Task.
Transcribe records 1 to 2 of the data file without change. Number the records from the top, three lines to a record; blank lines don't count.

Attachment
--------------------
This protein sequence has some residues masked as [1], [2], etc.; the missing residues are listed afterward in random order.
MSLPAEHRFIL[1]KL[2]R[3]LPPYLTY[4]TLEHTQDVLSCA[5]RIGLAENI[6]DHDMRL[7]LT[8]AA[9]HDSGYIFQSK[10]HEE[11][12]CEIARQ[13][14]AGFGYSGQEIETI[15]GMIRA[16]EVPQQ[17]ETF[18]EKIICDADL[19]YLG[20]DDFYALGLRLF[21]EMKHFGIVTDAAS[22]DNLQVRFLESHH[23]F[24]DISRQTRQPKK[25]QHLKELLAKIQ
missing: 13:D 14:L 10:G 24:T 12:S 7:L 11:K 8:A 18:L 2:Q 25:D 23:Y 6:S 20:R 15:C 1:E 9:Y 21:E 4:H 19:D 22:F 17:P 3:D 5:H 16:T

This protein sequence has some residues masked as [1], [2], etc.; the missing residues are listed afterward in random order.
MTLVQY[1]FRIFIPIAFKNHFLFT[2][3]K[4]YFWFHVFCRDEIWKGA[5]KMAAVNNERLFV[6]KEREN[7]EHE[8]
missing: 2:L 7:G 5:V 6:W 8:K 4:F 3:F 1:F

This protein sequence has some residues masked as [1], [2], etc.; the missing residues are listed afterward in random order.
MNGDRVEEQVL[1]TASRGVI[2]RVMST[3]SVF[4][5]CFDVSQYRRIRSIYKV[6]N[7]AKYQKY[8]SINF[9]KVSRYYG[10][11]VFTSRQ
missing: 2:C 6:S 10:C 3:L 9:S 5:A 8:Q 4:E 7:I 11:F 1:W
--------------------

This protein sequence has some residues masked as [1], [2], etc.; the missing residues are listed afterward in random order.
MSLPAEHRFIL[1]KL[2]R[3]LPPYLTY[4]TLEHTQDVLSCA[5]RIGLAENI[6]DHDMRL[7]LT[8]AA[9]HDSGYIFQSK[10]HEE[11][12]CEIARQ[13][14]AGFGYSGQEIETI[15]GMIRA[16]EVPQQ[17]ETF[18]EKIICDADL[19]YLG[20]DDFYALGLRLF[21]EMKHFGIVTDAAS[22]DNLQVRFLESHH[23]F[24]DISRQTRQPKK[25]QHLKELLAKIQ
missing: 13:D 14:L 10:G 24:T 12:S 7:L 11:K 8:A 18:L 2:Q 25:D 23:Y 6:S 20:R 15:C 1:E 9:Y 21:E 4:H 19:D 22:F 17:P 3:D 5:H 16:T

This protein sequence has some residues masked as [1], [2], etc.; the missing residues are listed afterward in random order.
MTLVQY[1]FRIFIPIAFKNHFLFT[2][3]K[4]YFWFHVFCRDEIWKGA[5]KMAAVNNERLFV[6]KEREN[7]EHE[8]
missing: 2:L 7:G 5:V 6:W 8:K 4:F 3:F 1:F